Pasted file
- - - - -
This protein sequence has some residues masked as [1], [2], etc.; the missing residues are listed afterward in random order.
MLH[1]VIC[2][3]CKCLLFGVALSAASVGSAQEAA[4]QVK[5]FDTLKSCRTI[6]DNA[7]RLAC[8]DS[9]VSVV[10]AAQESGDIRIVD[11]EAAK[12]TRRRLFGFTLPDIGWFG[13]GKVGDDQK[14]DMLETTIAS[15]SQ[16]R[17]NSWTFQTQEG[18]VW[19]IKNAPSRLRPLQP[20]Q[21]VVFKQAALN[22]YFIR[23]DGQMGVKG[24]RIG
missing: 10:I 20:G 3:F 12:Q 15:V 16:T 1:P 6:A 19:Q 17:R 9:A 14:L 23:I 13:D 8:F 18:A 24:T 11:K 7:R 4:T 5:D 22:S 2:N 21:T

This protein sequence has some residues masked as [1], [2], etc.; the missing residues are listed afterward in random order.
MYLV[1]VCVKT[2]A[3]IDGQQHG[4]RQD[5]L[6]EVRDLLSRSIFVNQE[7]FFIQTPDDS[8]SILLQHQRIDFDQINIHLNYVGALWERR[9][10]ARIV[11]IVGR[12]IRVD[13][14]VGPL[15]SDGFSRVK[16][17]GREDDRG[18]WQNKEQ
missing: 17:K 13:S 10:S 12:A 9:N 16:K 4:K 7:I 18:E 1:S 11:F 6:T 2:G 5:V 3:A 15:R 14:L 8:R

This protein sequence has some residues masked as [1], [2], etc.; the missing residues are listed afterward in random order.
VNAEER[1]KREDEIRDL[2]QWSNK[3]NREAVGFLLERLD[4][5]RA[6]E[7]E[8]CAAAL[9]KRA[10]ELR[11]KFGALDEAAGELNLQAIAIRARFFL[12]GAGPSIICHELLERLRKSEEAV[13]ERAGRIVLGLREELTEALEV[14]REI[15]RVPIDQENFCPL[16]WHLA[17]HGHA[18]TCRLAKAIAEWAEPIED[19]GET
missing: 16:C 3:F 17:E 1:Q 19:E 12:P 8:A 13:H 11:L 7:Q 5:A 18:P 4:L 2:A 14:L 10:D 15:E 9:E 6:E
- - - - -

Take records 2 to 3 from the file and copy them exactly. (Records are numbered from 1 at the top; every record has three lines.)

This protein sequence has some residues masked as [1], [2], etc.; the missing residues are listed afterward in random order.
MYLV[1]VCVKT[2]A[3]IDGQQHG[4]RQD[5]L[6]EVRDLLSRSIFVNQE[7]FFIQTPDDS[8]SILLQHQRIDFDQINIHLNYVGALWERR[9][10]ARIV[11]IVGR[12]IRVD[13][14]VGPL[15]SDGFSRVK[16][17]GREDDRG[18]WQNKEQ
missing: 17:K 13:S 10:S 12:A 9:N 16:K 4:K 7:I 18:E 1:S 11:F 6:T 2:G 5:V 3:A 15:R 14:L 8:R

This protein sequence has some residues masked as [1], [2], etc.; the missing residues are listed afterward in random order.
VNAEER[1]KREDEIRDL[2]QWSNK[3]NREAVGFLLERLD[4][5]RA[6]E[7]E[8]CAAAL[9]KRA[10]ELR[11]KFGALDEAAGELNLQAIAIRARFFL[12]GAGPSIICHELLERLRKSEEAV[13]ERAGRIVLGLREELTEALEV[14]REI[15]RVPIDQENFCPL[16]WHLA[17]HGHA[18]TCRLAKAIAEWAEPIED[19]GET
missing: 16:C 3:F 17:E 1:Q 19:E 12:P 8:A 13:H 11:L 7:Q 5:A 18:P 4:L 2:A 14:L 10:D 15:E 9:E 6:E